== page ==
Wednesday, 23 April 2008


The wound drain I mentioned yesterday was a Bellovac Drain although I am sure there are other drains out there that do the same thing. This drain is inserted whilst the patient is still on the operating table. The idea is to drain the haematoma from the wound site. This is effectively just pooled blood and it is in question weather or not draining this blood does much. This blood is no longer part of the circulating volume and this isnt supplying any tissue. Once the blood is drained into the bag a nurse can just replace the bag and hook the blood filled back up to a standard IV for transfusion. Obviously you require a certain amount of blood before its worth replacing the bag, anything less than 120ml and it will probably get lost in the IV tubing.

In my opinion this is one of the greatest recent achievements of medical science. I am still in awe of the fact we can reinfuse a patients own blood from a wound drain.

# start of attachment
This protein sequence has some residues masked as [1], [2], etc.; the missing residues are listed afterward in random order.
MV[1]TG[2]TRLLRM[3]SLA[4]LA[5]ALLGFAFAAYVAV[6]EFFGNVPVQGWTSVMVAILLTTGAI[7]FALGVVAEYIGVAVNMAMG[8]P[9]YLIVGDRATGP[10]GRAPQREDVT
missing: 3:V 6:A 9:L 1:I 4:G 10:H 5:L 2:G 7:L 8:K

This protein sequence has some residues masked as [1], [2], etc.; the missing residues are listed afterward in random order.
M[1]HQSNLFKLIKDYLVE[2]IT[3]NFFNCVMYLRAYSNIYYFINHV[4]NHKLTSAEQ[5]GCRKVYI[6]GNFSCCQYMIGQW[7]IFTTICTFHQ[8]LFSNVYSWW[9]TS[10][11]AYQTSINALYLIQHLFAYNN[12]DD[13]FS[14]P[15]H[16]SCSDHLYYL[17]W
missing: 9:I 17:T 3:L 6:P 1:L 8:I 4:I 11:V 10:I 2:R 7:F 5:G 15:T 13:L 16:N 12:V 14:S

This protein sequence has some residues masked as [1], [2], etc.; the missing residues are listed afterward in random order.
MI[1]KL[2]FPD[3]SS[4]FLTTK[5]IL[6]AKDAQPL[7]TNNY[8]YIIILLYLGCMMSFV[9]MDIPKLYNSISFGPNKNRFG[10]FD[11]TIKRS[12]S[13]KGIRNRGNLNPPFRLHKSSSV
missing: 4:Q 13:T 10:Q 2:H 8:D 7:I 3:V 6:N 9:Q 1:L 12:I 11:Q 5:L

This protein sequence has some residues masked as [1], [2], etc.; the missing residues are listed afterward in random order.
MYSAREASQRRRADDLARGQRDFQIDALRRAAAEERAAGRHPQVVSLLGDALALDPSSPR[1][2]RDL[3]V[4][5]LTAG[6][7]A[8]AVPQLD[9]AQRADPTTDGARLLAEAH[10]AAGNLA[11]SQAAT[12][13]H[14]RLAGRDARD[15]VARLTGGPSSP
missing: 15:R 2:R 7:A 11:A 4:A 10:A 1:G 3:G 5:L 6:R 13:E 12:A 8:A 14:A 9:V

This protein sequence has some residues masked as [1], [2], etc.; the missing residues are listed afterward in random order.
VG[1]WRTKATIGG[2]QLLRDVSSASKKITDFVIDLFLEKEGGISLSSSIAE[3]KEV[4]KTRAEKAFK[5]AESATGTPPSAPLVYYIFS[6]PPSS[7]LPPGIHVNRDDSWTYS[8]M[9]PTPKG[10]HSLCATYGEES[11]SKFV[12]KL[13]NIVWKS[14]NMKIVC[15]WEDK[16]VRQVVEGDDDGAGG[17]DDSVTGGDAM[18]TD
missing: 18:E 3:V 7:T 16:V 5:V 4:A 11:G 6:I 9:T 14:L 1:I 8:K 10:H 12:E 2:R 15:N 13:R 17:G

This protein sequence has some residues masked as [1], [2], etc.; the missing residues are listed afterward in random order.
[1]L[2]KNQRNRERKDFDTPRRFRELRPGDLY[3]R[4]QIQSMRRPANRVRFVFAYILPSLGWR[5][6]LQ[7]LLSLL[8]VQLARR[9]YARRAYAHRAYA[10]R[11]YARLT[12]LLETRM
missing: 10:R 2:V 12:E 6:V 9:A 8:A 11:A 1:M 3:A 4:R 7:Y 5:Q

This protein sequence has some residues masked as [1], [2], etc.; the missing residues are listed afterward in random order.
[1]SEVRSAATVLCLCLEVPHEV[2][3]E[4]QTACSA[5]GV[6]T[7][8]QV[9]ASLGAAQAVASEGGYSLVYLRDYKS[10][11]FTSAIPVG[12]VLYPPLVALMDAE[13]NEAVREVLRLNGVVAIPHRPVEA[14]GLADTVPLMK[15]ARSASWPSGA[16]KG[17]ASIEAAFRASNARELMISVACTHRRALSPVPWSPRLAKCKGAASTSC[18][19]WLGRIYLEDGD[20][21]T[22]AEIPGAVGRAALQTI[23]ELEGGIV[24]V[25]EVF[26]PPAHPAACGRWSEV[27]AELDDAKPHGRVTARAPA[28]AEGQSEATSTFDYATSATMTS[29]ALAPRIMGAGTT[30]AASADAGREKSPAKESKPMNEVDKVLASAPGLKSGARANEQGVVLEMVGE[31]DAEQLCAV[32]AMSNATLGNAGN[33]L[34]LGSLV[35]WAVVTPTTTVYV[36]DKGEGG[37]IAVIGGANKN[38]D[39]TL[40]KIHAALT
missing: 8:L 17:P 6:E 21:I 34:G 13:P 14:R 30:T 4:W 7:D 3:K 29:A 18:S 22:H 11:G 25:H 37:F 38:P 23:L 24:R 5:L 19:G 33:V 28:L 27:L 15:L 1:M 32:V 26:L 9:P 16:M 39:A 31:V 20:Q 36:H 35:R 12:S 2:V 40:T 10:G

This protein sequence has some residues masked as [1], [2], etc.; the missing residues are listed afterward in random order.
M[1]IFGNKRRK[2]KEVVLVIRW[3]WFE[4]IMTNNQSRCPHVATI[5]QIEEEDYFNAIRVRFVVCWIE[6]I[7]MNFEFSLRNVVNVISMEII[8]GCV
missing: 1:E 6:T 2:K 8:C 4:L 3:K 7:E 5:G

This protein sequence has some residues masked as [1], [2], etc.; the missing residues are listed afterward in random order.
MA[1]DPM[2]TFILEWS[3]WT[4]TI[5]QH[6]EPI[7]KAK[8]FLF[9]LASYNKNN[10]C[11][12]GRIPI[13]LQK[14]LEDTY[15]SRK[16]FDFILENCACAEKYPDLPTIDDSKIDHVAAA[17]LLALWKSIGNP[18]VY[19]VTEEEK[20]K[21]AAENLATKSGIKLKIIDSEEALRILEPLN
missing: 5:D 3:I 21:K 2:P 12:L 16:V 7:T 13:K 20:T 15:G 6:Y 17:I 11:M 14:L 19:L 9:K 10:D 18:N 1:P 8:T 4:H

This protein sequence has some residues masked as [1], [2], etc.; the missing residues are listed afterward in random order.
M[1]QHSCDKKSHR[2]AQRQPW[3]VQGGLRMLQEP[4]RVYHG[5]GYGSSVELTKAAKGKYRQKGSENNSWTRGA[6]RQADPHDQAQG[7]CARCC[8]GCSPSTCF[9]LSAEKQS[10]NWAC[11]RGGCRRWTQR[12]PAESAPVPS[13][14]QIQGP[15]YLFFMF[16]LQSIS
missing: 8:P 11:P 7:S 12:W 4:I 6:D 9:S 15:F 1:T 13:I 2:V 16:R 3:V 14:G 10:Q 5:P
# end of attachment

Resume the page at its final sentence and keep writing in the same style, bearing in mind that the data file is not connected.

Sometime a patient wont bleed enough to warrent transfusion, this largely depends on the operation and the surgeon involved. Total Knee Replacements always bleed well. However for those who dislike transfusions there are other options for boosting your circulating volume. First off you hang a bag of saline just to keep the volume in the vessels high, and then you can administer a drug called erythropoietin. The athletes among you might refer to this as Epo. Its a drug designed to increase the rate at which the body produces red blood cells. This is of particular interest to athletes as the mood red blood cells you have circulating, the more haemoglobin, which means more oxygen, which means the muscles are better fed during periods of heavy exercise.